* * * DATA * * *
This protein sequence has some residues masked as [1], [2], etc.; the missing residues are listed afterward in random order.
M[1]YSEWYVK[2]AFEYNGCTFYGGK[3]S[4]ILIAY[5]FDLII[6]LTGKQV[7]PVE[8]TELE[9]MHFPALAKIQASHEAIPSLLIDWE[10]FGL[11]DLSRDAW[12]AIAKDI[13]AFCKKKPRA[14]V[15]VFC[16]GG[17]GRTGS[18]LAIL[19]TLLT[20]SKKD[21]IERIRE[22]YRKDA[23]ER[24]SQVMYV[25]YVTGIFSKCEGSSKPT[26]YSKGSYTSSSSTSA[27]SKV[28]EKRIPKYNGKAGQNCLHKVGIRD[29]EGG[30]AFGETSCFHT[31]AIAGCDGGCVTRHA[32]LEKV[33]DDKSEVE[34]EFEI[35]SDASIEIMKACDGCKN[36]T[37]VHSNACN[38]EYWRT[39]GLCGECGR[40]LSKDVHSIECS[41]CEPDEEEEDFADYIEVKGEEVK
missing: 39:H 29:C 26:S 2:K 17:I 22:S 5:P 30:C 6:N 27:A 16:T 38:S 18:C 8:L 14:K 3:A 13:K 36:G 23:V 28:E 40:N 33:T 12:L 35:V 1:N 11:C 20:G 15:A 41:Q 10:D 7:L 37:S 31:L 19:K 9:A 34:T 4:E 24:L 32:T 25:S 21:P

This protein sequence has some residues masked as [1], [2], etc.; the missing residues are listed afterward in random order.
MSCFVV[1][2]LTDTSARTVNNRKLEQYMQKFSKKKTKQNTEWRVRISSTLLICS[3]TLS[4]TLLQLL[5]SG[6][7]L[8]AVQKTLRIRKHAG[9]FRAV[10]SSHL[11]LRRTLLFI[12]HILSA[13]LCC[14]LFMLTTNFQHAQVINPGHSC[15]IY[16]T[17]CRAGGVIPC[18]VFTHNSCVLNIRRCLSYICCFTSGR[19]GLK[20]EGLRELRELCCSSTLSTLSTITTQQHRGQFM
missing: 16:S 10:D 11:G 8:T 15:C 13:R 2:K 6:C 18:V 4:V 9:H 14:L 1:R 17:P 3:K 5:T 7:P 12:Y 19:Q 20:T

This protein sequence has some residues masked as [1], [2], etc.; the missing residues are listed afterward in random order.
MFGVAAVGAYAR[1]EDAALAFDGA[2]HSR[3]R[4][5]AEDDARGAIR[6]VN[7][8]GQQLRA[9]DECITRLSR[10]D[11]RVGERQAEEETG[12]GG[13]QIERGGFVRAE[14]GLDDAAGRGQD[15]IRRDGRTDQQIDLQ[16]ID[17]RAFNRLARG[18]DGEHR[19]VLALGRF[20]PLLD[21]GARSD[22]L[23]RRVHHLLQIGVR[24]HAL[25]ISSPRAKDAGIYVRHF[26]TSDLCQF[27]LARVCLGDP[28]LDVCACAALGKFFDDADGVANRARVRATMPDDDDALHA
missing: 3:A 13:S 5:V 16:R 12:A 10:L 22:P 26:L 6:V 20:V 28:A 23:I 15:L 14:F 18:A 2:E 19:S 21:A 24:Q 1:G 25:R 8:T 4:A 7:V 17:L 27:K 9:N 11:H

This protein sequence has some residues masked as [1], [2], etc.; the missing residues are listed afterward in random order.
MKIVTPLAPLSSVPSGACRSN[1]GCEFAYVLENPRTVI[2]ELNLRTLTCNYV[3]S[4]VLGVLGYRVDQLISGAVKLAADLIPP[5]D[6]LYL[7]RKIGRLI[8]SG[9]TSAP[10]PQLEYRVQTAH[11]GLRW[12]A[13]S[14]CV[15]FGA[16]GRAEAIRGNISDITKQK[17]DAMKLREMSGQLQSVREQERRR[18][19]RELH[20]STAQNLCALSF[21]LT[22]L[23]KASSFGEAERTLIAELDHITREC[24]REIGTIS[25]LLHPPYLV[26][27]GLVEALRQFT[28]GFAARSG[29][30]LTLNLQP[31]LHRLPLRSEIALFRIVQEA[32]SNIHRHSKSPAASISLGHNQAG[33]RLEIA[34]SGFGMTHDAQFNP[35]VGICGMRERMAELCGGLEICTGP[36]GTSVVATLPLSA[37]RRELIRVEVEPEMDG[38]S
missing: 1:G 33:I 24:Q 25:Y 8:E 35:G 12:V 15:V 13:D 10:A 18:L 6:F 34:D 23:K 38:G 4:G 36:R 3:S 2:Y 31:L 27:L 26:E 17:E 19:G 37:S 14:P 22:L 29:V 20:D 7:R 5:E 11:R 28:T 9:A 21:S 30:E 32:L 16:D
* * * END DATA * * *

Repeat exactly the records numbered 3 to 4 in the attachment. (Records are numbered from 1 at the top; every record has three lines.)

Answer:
This protein sequence has some residues masked as [1], [2], etc.; the missing residues are listed afterward in random order.
MFGVAAVGAYAR[1]EDAALAFDGA[2]HSR[3]R[4][5]AEDDARGAIR[6]VN[7][8]GQQLRA[9]DECITRLSR[10]D[11]RVGERQAEEETG[12]GG[13]QIERGGFVRAE[14]GLDDAAGRGQD[15]IRRDGRTDQQIDLQ[16]ID[17]RAFNRLARG[18]DGEHR[19]VLALGRF[20]PLLD[21]GARSD[22]L[23]RRVHHLLQIGVR[24]HAL[25]ISSPRAKDAGIYVRHF[26]TSDLCQF[27]LARVCLGDP[28]LDVCACAALGKFFDDADGVANRARVRATMPDDDDALHA
missing: 3:A 13:S 5:V 16:R 12:A 10:L 22:P 26:L 6:V 20:V 28:A 23:I 15:L 14:F 18:A 2:E 19:S 21:A 24:Q 1:G 25:R 8:T 4:A 7:V 17:L 27:K 9:N 11:H

This protein sequence has some residues masked as [1], [2], etc.; the missing residues are listed afterward in random order.
MKIVTPLAPLSSVPSGACRSN[1]GCEFAYVLENPRTVI[2]ELNLRTLTCNYV[3]S[4]VLGVLGYRVDQLISGAVKLAADLIPP[5]D[6]LYL[7]RKIGRLI[8]SG[9]TSAP[10]PQLEYRVQTAH[11]GLRW[12]A[13]S[14]CV[15]FGA[16]GRAEAIRGNISDITKQK[17]DAMKLREMSGQLQSVREQERRR[18][19]RELH[20]STAQNLCALSF[21]LT[22]L[23]KASSFGEAERTLIAELDHITREC[24]REIGTIS[25]LLHPPYLV[26][27]GLVEALRQFT[28]GFAARSG[29][30]LTLNLQP[31]LHRLPLRSEIALFRIVQEA[32]SNIHRHSKSPAASISLGHNQAG[33]RLEIA[34]SGFGMTHDAQFNP[35]VGICGMRERMAELCGGLEICTGP[36]GTSVVATLPLSA[37]RRELIRVEVEPEMDG[38]S
missing: 1:G 33:I 24:Q 25:Y 8:E 35:G 12:V 15:V 13:D 10:A 18:L 6:F 34:D 23:K 38:G 4:G 36:R 3:S 2:Y 31:L 27:L 26:E 17:E 19:G 37:S 14:P 22:L 29:V 20:D 7:R 5:E 11:R 28:T 9:A 21:S 30:E 32:L 16:D